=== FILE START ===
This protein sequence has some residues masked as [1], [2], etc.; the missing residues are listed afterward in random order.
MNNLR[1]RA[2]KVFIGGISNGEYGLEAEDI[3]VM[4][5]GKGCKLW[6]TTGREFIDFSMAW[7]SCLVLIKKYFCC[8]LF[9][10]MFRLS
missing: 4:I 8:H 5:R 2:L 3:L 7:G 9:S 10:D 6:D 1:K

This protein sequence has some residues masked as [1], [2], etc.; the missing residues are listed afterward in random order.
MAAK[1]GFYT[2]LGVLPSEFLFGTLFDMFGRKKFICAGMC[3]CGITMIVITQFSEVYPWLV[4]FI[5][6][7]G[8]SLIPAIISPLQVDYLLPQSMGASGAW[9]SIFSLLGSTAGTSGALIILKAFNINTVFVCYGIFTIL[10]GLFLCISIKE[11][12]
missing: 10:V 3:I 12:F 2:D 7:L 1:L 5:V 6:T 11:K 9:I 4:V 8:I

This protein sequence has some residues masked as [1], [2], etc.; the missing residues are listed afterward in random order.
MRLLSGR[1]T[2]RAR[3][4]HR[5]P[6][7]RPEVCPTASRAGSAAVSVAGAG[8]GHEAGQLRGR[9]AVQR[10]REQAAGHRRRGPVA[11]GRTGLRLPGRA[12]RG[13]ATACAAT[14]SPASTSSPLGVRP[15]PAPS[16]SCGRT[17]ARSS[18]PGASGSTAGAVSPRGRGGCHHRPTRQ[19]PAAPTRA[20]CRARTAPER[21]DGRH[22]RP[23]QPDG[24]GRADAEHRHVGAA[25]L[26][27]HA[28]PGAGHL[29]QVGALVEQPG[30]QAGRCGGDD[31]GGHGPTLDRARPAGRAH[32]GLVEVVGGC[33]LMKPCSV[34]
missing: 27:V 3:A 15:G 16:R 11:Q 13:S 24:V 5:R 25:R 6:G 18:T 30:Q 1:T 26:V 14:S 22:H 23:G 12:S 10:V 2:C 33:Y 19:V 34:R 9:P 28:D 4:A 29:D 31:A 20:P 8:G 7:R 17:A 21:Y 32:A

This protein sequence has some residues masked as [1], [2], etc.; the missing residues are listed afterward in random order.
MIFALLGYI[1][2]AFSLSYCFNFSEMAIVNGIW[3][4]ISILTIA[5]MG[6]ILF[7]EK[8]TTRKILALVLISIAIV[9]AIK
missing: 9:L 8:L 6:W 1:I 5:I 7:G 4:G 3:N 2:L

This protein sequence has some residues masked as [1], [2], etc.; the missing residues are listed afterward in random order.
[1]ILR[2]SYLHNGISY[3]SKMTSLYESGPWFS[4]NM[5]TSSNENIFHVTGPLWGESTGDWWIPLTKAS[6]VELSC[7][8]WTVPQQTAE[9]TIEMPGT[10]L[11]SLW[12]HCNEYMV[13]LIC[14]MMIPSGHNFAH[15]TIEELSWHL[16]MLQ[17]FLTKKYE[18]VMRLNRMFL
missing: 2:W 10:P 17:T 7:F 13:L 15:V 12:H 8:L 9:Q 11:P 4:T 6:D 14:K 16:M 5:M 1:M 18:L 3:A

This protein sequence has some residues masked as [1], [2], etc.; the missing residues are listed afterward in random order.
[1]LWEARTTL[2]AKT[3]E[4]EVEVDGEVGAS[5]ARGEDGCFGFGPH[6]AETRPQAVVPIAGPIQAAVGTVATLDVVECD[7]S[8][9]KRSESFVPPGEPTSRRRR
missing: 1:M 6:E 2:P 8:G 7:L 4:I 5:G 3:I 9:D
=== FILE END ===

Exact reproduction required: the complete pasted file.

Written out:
This protein sequence has some residues masked as [1], [2], etc.; the missing residues are listed afterward in random order.
MNNLR[1]RA[2]KVFIGGISNGEYGLEAEDI[3]VM[4][5]GKGCKLW[6]TTGREFIDFSMAW[7]SCLVLIKKYFCC[8]LF[9][10]MFRLS
missing: 4:I 8:H 5:R 2:L 3:L 7:G 9:S 10:D 6:D 1:K

This protein sequence has some residues masked as [1], [2], etc.; the missing residues are listed afterward in random order.
MAAK[1]GFYT[2]LGVLPSEFLFGTLFDMFGRKKFICAGMC[3]CGITMIVITQFSEVYPWLV[4]FI[5][6][7]G[8]SLIPAIISPLQVDYLLPQSMGASGAW[9]SIFSLLGSTAGTSGALIILKAFNINTVFVCYGIFTIL[10]GLFLCISIKE[11][12]
missing: 10:V 3:I 12:F 2:D 7:L 1:L 5:V 6:T 11:K 9:I 4:V 8:I

This protein sequence has some residues masked as [1], [2], etc.; the missing residues are listed afterward in random order.
MRLLSGR[1]T[2]RAR[3][4]HR[5]P[6][7]RPEVCPTASRAGSAAVSVAGAG[8]GHEAGQLRGR[9]AVQR[10]REQAAGHRRRGPVA[11]GRTGLRLPGRA[12]RG[13]ATACAAT[14]SPASTSSPLGVRP[15]PAPS[16]SCGRT[17]ARSS[18]PGASGSTAGAVSPRGRGGCHHRPTRQ[19]PAAPTRA[20]CRARTAPER[21]DGRH[22]RP[23]QPDG[24]GRADAEHRHVGAA[25]L[26][27]HA[28]PGAGHL[29]QVGALVEQPG[30]QAGRCGGDD[31]GGHGPTLDRARPAGRAH[32]GLVEVVGGC[33]LMKPCSV[34]
missing: 27:V 3:A 15:G 16:R 11:Q 13:S 24:V 5:R 25:R 6:G 18:T 30:Q 1:T 26:V 14:S 22:H 23:G 12:S 10:V 2:C 33:Y 19:V 34:R 9:P 28:D 4:A 29:D 31:A 20:P 8:G 7:R 17:A 21:Y 32:A

This protein sequence has some residues masked as [1], [2], etc.; the missing residues are listed afterward in random order.
MIFALLGYI[1][2]AFSLSYCFNFSEMAIVNGIW[3][4]ISILTIA[5]MG[6]ILF[7]EK[8]TTRKILALVLISIAIV[9]AIK
missing: 9:L 8:L 6:W 1:I 5:I 7:G 4:G 3:N 2:L

This protein sequence has some residues masked as [1], [2], etc.; the missing residues are listed afterward in random order.
[1]ILR[2]SYLHNGISY[3]SKMTSLYESGPWFS[4]NM[5]TSSNENIFHVTGPLWGESTGDWWIPLTKAS[6]VELSC[7][8]WTVPQQTAE[9]TIEMPGT[10]L[11]SLW[12]HCNEYMV[13]LIC[14]MMIPSGHNFAH[15]TIEELSWHL[16]MLQ[17]FLTKKYE[18]VMRLNRMFL
missing: 2:W 10:P 17:T 7:F 13:L 15:V 12:H 8:L 9:Q 11:P 4:T 6:D 14:K 16:M 5:M 1:M 18:L 3:A

This protein sequence has some residues masked as [1], [2], etc.; the missing residues are listed afterward in random order.
[1]LWEARTTL[2]AKT[3]E[4]EVEVDGEVGAS[5]ARGEDGCFGFGPH[6]AETRPQAVVPIAGPIQAAVGTVATLDVVECD[7]S[8][9]KRSESFVPPGEPTSRRRR
missing: 1:M 6:E 2:P 8:G 7:L 4:I 5:G 3:I 9:D